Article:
This is not a rhetorical question. Does anybody know of such instances?

Nick Pert
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Re: Is the Swiss Pairing System Fair?

Post by Nick Pert » Sun Oct 12, 2014 10:05 pm

I'm not trying to say that anyone didn't deserve to win a tournament. You can only play what is in front of you. There are however numerous examples where 2 players get the same score but one has played significantly higher rated players than another. Players can also get higher scores than other players despite much lower performances. All I'm trying to say is that if a player has had a tough run of pairings it seems right that they should get some kind of credit for that in future rounds.

Paul Bielby
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Re: Is the Swiss Pairing System Fair?

Post by Paul Bielby » Sun Oct 12, 2014 10:56 pm

Hi Nick,

This reminds me of an argument I had with Stewart Reuben when I first became an arbiter 30 odd years ago. It all depends on how you define fair.

The present system is obviously weighted in favour of the top rated players as you yourself have pointed out. The number one seed is given the easiest path to the top prize. just as the driver in pole position has the best chance in an F1 race. It's designed to be a self-fulflling prophesy.

My contention in the argunment with Stewart was that if all entrants are to have an equal chance in the draw (my definition of 'fair') then the only fair system was for draw in each round to be entirely random. Of course it then becomes possible for the nos 1 and 2 seeds to have to play each other in R1. But it is fair that this is just as possible as any other pairing. All right, so that's 'fair', but is it acceptable? Or indeed even practical (The draw for each round would need to be performed publicly using some sort of lottery system to be seen to be fair) The present system doea have the virtue that the protocol laid down means that players and arbiters following it will all reach the same draw.

I can remember once, in an earlier Scarborough Congress in the McGregor era, random pairings were used. The top two seeds (was it Mark Hebden and Dave Mooney?) were indeed paired to play in R2. They hated it and I don't blame them- sure it was entirely 'fair' but surely not acceotable.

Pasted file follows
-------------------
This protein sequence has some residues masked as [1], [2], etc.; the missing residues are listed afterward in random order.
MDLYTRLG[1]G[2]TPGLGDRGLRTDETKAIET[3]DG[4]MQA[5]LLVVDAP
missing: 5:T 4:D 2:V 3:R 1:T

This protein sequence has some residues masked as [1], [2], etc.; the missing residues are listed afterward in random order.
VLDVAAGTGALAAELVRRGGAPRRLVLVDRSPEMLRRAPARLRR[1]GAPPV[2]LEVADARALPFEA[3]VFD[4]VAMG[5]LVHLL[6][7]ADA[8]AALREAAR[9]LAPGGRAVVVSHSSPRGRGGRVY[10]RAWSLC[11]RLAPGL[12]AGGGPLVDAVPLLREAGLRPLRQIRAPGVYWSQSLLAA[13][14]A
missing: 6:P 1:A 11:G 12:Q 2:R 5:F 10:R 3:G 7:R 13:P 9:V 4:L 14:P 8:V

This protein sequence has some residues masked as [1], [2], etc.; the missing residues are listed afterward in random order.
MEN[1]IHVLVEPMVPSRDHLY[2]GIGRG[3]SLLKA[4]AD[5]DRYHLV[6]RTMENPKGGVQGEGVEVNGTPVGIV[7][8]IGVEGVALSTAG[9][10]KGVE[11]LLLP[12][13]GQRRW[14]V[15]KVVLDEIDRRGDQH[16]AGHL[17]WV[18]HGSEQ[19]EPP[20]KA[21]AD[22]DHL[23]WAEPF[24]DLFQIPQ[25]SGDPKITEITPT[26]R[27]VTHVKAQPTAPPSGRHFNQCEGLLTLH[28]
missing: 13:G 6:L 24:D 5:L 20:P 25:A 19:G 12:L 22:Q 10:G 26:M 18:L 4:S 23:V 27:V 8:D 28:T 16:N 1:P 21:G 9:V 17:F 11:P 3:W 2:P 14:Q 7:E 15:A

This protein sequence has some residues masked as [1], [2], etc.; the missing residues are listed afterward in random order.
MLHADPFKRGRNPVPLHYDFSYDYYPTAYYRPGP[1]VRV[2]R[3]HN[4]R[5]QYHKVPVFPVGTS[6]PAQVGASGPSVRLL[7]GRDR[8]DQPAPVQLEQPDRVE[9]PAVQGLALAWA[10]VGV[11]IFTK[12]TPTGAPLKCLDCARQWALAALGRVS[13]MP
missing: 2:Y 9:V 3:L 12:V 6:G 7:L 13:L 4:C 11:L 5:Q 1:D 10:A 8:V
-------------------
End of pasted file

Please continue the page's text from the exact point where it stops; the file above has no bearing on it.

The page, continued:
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David Shepherd
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Re: Is the Swiss Pairing System Fair?

Post by David Shepherd » Sun Oct 12, 2014 11:05 pm

Paul Bielby wrote:Hi Nick,
The present system is obviously weighted in favour of the top rated players as you yourself have pointed out. The number one seed is given the easiest path to the top prize. just as the driver in pole position has the best chance in an F1 race. It's designed to be a self-fulflling prophesy.
I understood Nick to be arguing the reverse of the above i.e. the top seed often gets the hardest draw out of the top players (in a Swiss using normal pairings with a low number of rounds)

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IM Jack Rudd
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Re: Is the Swiss Pairing System Fair?

Post by IM Jack Rudd » Sun Oct 12, 2014 11:09 pm

Here is a good example of the kind of the oddities the Swiss system can throw up. Spot the runner-up who probably didn't deserve to finish that high. :D

Roger de Coverly
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Re: Is the Swiss Pairing System Fair?

Post by Roger de Coverly » Sun Oct 12, 2014 11:19 pm

David Shepherd wrote: I understood Nick to be arguing the reverse of the above i.e. the top seed often gets the hardest draw out of the top players (in a Swiss using normal pairings with a low number of rounds)
It may not always be the number one seed, but the tournament leader can also get demonstrably stronger opposition than the second place. It's usually only apparent in long tournaments such as the British Championships.

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Rob Thompson
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Re: Is the Swiss Pairing System Fair?

Post by Rob Thompson » Sun Oct 12, 2014 11:20 pm

I guess the top seed has the "advantage" of not having to play the top seed.
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Michael Farthing
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Re: Is the Swiss Pairing System Fair?

Post by Michael Farthing » Mon Oct 13, 2014 9:05 am

On the contrary, Rob, were he allowed to do so he would be guaranteed a full point.

Michael Flatt
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Re: Is the Swiss Pairing System Fair?

Post by Michael Flatt » Mon Oct 13, 2014 9:16 am

The Swiss Pairing System is designed to identify a winner or small number of joint winners from a large field of players. For it to achieve its aims all players are ranked (seeded) according to playing strength so that the top seeds do not meet until the later rounds when the top score group is small in number. The major benefit is that all players play in all rounds unlike a knock-out when the field is halved in each round. In a knock-out all games must be decisive. In a Swiss Tournament it is still possible to win the tournament even if some games are lost or drawn.

In an all-play-all tournament the field has be restricted due to the practical constraint on the number of rounds that can be played.

Perhaps, a hybrid tournament might be considered fairer where a Swiss tournament is run to identify a small field of qualifiers who could then play in an all-play-all.

The alternative is to play in a stronger tournament where you are not the top seed!

Ian Thompson
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Re: Is the Swiss Pairing System Fair?

Post by Ian Thompson » Mon Oct 13, 2014 6:37 pm

Michael Flatt wrote:The alternative is to play in a stronger tournament where you are not the top seed!
Not that easy to do though when you're ranked 7th in the country. :)